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Workshops

Materials Informatics: Tools for Design and Discovery

May 23, 2011 to May 25, 2011
Location : CECAM-HQ-EPFL, Lausanne, Switzerland
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Organisers

  • James R. Chelikowsky (University of Texas at Austin, USA)
  • John R. Rodgers (Innovative Materials Technologie, Gatineau, Canada)
  • Yousef Saad (University of Minnesota, USA)

Supports

   CECAM

Description

The term “informatics” has long been used to describe the entire field of computer science from computer engineering to information systems and related fields. This conference will focus on “material informatics” – the application of computational methodologies to process and interpret materials science and engineering data.  Modern materials science and engineering research produces a large amount of heterogeneous data. As a result computational methods that are used to organize, manage, interpret and analyze these data and are now becoming essential tools for materials science and engineering community. 

Materials informatics can be broadly divided into two main parts – data management and knowledge discovery. The conference theme will be the knowledge discovery component. New experimental methods, such as combinatorial materials science, are generating large amounts of structural and property data – physical, chemical and engineering. More recently ‘computational’ combinatorial methods are being employed to calculate systematically the structure and properties of materials. The use of these complementary methods – experiment and theory – to generate data, enables the filling in of ‘holes’ in materials property space and provides routes to estimate properties – both physical and engineering, and improves property prediction or material selection capabilities.   
For successful design of components for engineering applications, data and knowledge, relating to the selection of the material, the component geometry and the processing route need to be optimized to maximize performance and minimize cost and adverse environmental impact. Often, to improve selection, other descriptive information of a relational nature need to be extracted from text, figures, tables, graphs and captions. 
Materials scientists’ interests cover a wide range of materials, together with a variety of techniques used in their studies, both experimental and theory. A review of the scientific literature over the past ten years has shown that very little use of materials informatics methods, and related computational techniques, have been employed to solve materials problems. While experiments continue to be costly, the cost of computing is shrinking rapidly, at the same time the accuracy of computational calculations and the results from data mining algorithms are improving steadily. Since computational power continues to follow Moore's law, doubling every 18 months or so, our ability to address complex materials issues is dramatically improving, e.g., it is possible to run thousands of potential material calculations with current computational power and generate notable “theoretical databases.” Databases with derived materials, with calculated physical and engineering properties, will no doubt play an increasingly important tool for researchers and engineers working in fields related to materials development.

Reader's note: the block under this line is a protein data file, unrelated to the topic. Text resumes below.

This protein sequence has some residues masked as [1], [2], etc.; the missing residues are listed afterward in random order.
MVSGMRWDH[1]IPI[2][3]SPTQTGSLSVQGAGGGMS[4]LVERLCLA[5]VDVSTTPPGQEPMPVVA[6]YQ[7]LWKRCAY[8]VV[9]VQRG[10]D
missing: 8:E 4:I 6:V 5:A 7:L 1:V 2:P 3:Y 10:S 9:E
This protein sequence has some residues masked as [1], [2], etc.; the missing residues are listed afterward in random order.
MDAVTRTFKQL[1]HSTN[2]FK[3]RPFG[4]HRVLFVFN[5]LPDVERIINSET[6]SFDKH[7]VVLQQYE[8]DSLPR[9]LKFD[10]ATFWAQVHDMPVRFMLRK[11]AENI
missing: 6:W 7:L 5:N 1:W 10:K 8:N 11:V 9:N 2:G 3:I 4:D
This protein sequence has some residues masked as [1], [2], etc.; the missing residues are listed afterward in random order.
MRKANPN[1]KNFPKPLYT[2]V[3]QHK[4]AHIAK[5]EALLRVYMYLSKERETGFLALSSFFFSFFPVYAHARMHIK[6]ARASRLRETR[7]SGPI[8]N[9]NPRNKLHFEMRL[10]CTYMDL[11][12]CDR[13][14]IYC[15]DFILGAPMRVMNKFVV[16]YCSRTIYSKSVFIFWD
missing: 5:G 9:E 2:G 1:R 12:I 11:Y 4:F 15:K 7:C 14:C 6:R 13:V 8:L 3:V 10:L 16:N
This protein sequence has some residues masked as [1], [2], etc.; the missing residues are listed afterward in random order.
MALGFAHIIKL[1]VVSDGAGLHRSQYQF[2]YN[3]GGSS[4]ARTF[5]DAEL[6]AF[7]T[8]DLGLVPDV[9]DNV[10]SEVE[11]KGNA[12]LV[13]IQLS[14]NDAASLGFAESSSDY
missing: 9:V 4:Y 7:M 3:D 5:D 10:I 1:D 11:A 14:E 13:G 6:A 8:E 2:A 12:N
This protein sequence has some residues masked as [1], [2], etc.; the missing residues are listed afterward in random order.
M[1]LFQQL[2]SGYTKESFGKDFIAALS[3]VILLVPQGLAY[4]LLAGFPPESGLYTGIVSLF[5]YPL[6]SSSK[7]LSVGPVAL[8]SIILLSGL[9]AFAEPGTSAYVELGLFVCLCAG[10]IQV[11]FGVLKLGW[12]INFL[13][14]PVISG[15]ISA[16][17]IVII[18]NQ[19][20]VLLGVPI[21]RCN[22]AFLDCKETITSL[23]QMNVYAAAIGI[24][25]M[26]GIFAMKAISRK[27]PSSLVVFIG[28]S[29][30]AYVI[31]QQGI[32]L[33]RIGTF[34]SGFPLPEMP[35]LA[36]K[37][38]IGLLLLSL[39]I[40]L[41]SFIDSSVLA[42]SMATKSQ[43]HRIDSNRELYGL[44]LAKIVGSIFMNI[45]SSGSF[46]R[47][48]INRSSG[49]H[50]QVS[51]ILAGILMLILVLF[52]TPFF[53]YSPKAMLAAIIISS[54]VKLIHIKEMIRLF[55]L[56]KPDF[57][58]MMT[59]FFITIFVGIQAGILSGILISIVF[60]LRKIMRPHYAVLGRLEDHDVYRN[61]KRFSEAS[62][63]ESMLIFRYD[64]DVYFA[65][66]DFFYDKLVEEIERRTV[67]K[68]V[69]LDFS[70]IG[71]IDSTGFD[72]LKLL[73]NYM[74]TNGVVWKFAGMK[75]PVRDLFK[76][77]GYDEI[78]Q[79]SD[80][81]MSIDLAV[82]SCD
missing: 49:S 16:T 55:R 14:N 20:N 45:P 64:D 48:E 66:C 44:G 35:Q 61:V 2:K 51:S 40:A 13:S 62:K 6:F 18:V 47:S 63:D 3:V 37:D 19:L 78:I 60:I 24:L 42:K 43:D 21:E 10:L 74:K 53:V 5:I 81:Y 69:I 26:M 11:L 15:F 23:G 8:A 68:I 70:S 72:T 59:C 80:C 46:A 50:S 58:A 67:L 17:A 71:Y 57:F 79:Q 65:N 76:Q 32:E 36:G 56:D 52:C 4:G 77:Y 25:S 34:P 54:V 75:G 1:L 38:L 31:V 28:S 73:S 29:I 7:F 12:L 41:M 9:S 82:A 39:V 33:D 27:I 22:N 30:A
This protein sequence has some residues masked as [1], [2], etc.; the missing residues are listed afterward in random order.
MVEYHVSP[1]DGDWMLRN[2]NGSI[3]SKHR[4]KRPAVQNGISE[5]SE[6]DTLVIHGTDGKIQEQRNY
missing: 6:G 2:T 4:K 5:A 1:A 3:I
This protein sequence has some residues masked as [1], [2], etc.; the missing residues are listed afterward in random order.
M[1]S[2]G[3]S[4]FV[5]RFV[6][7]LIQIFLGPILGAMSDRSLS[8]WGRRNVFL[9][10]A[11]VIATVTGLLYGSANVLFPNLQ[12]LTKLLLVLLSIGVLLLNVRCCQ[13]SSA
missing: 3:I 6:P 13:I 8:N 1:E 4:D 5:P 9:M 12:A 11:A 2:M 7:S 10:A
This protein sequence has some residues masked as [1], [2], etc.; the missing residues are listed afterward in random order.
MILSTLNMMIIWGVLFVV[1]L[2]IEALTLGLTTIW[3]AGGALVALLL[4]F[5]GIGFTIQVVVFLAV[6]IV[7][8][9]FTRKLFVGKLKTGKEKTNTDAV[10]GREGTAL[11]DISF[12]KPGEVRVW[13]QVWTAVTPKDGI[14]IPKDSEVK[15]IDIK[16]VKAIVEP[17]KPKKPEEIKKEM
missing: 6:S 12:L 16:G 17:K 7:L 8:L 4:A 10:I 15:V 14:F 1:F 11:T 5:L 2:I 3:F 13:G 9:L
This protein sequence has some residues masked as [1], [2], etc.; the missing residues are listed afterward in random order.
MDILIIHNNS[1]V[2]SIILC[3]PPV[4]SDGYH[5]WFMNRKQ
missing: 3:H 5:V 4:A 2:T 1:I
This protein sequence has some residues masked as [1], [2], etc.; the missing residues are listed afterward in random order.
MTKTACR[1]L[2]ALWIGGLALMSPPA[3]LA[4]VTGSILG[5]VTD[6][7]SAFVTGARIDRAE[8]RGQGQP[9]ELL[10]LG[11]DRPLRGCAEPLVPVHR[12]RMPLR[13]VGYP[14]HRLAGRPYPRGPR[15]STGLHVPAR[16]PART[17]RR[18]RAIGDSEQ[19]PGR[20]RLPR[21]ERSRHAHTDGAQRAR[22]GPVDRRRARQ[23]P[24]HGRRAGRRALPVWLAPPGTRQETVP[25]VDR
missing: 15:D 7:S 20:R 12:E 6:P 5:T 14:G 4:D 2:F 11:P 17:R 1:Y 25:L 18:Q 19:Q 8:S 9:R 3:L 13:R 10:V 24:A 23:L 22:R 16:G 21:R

During this same period electronic data sources containing materials data have increased, although not all as databases. Improved computing hardware speeds and storage capabilities, have enabled complex data dissemination capabilities. Improved methodologies in data visualization and data mining have enabled effective problem solving capabilities. These advancements, coupled with the applications of quantum mechanical methodologies, offer mature informatics systems for many applications in the materials sciences. The coupling of materials informatics with experimental methods then translates into increased productivity.
Some of the techniques of interest in materials informatics are standard, e.g., quantum methods for computing the stability of materials, or information techniques such as `data mining', or `data analysis' (in statistics).  However, combining these techniques to exploit materials informatics is not “standard” and offers us a novel approach to materials design.   In particular, with materials informatics one can address a new set of questions. For example: If I am given this database of known materials, what unknown material has desirable properties most like a known one?  Or, can materials be clustered into sets so as to discover useful patterns?  While techniques of this category have penetrated other scientific areas, they remain at an embryonic stage in materials science.  We believe the time is ripe to explore the diverse techniques of data mining with quantum methods for designing and discovering new materials.
 
The challenge for the materials development community is to develop new materials technologies at a faster rate, and in a more cost effective way, than previously done.  This challenge is to reduce development time both for the discovery of new materials and the prediction of their properties and process. This accelerated method provides closer alignment to the product development cycle while contributing to increased product performance. 
State of the art
A review of current state of the art approaches to materials informatics can be found in a recent issue of the Materials Research Society Bulletin [1].  This issue gives an overview of various approaches to understanding and predicting the properties of materials.  Approaches for data mining driven predictions of structures, design of ordered alloys, combinatorial experiments and the modeling of materials were discussed.  
In much of this work, the role of quantum mechanical methods is stressed [1,2].  The advent of new computational algorithms has gone hand-in-hand with the development of hardware advances.  Today, it is possible to calculate literally thousands of hypothetical structures and determine many of their properties accurately.  This origin of such computational databases can augment experimental ones to explore and discover new materials and relationships between materials with data mining techniques or via other statistical means [2,3].